And maybe right now, you have adult children and they're a great concern to you. They grieve and break your heart because they're not walking in the ways of the Lord and they're not doing the things that would please and honor Him. We want to pray for them too. You stand up. And there's one last person in this room, or listening or watching me. And maybe you're that son or daughter and you're not following after God like your parents have been praying that you would. You know you're not living a life that pleases God or that they wanted you to live. And one of the greatest things that you can do in honoring your parents, which we've been called to do, is say, "I'm going to begin today living that life that God wants me to live," and maybe you stand too. So there's a lot of people standing in this room. And if you're not, if you're able to, just to go to someone that is standing and maybe place an arm or hand on their shoulder as we close this time in prayer for our kids.
Father, with all the love that we have in our hearts, there isn't a single thing that we wouldn't do for our children. And it doesn't matter what number's on the birth certificate, whether they're five days, five years, 50 years old. We'd do anything for our kids. But the one thing that we truly want more than anything is that they walk with God, they continue to walk with God, or they return to God, and to realize that it wouldn't take anything for you to turn their hearts back to you.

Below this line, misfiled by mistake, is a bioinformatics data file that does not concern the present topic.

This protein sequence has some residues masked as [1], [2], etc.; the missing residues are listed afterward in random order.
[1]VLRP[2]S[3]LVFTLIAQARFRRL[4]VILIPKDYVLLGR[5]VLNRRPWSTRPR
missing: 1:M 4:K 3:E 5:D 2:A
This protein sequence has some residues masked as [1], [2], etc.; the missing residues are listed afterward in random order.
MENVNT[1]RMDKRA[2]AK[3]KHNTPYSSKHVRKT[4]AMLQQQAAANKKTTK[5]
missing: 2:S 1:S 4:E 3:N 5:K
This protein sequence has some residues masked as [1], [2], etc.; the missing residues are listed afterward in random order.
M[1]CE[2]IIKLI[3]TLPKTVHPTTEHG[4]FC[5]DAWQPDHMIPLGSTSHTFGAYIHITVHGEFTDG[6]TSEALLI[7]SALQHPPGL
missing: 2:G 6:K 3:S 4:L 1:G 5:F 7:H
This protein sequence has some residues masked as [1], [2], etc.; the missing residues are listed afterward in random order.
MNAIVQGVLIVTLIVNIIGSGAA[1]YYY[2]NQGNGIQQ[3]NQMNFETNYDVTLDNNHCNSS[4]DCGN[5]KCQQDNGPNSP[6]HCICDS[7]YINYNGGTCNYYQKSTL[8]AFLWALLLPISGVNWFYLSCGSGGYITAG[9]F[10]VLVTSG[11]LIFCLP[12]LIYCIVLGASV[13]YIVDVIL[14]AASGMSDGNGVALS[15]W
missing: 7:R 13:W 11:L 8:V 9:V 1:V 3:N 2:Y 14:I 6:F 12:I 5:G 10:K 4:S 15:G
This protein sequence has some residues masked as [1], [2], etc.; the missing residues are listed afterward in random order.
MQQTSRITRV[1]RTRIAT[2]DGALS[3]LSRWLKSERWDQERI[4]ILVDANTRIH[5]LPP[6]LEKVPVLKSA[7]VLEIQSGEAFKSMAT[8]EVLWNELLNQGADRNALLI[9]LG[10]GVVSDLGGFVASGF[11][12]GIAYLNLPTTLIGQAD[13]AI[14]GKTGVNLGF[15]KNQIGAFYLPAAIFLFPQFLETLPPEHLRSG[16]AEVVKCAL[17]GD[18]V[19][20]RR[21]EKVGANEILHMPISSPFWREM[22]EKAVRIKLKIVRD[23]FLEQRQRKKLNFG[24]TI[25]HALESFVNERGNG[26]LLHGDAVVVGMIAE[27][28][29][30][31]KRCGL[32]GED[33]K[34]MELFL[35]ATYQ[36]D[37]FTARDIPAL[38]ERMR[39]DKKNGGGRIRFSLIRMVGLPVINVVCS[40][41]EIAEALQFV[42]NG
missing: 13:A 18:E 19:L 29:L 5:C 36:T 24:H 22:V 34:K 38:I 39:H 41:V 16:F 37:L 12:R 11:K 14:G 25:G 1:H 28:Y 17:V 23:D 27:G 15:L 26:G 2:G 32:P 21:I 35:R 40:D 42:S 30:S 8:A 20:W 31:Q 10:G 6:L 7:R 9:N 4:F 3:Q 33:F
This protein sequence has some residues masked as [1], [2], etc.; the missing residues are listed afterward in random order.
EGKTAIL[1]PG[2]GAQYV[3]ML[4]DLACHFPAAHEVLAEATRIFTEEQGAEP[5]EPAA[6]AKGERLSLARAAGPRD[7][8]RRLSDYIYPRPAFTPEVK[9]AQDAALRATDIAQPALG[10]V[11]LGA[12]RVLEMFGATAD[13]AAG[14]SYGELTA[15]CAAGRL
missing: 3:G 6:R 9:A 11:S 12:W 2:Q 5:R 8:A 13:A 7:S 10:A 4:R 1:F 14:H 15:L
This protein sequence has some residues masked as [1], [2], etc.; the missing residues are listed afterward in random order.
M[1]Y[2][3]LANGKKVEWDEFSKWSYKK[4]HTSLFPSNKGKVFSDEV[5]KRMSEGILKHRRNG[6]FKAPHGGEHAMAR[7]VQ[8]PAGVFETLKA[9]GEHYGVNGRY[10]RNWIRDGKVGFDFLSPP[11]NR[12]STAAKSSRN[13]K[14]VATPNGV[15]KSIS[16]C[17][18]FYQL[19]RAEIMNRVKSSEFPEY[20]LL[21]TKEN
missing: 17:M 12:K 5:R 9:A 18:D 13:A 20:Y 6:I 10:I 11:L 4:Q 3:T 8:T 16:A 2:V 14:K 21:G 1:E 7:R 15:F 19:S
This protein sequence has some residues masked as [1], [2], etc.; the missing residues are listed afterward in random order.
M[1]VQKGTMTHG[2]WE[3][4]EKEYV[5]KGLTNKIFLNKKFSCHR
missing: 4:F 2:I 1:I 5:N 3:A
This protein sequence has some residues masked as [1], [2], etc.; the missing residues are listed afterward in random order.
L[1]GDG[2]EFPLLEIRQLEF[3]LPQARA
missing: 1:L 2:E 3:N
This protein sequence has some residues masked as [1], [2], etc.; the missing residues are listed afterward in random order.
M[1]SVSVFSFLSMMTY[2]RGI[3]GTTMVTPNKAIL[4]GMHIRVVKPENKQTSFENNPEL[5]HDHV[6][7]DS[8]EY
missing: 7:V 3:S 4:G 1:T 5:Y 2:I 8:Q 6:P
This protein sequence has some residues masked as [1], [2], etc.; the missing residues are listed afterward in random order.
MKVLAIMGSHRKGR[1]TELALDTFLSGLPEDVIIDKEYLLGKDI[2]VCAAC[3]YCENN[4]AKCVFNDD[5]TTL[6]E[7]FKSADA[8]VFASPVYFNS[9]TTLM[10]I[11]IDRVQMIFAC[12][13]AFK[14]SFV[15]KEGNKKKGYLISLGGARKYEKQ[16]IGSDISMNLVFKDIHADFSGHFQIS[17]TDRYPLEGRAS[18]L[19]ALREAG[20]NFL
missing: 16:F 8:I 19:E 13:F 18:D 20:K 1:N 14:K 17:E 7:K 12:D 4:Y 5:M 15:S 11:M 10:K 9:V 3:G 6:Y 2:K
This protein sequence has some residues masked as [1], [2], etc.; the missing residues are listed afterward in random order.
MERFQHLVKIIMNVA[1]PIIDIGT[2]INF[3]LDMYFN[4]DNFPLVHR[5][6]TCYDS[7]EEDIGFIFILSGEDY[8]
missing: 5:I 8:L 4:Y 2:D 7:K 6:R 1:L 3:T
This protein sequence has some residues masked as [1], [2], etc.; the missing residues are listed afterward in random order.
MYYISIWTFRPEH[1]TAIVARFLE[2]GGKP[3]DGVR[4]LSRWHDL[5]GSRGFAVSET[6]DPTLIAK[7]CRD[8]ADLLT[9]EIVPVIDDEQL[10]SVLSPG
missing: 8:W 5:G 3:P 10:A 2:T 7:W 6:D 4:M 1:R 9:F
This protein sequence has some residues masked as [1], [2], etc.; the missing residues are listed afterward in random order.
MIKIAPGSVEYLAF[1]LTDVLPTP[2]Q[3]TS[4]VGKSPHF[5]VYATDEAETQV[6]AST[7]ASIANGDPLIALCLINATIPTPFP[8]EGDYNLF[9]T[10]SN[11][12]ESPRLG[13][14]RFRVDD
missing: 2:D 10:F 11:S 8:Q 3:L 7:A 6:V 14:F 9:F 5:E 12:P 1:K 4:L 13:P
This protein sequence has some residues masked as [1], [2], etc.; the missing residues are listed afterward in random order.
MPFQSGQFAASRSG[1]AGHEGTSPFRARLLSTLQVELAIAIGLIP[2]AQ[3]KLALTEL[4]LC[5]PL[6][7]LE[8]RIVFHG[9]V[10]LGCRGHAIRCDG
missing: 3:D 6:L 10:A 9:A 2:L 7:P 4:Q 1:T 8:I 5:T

And Lord, we're committing right now that we're going to pray, whether it happens in a year or 10 years, or it might happen after we go home to be with you, that it would happen. Lord, there is nothing more comforting to us than knowing that all our children are in. We would give any price to see that happen. And Lord, I pray that there would be such an encouragement in our hearts that we would recognize there is nothing more powerful in the life of our children than a praying dad and a praying mom. And we are going to continue to trust you for what you will do in the lives of our children and help us to be the kind of faithful, imperfect, consistent demonstrations of the Gospel of Jesus Christ. And we pray this in Christ's name. And everyone said, "Amen."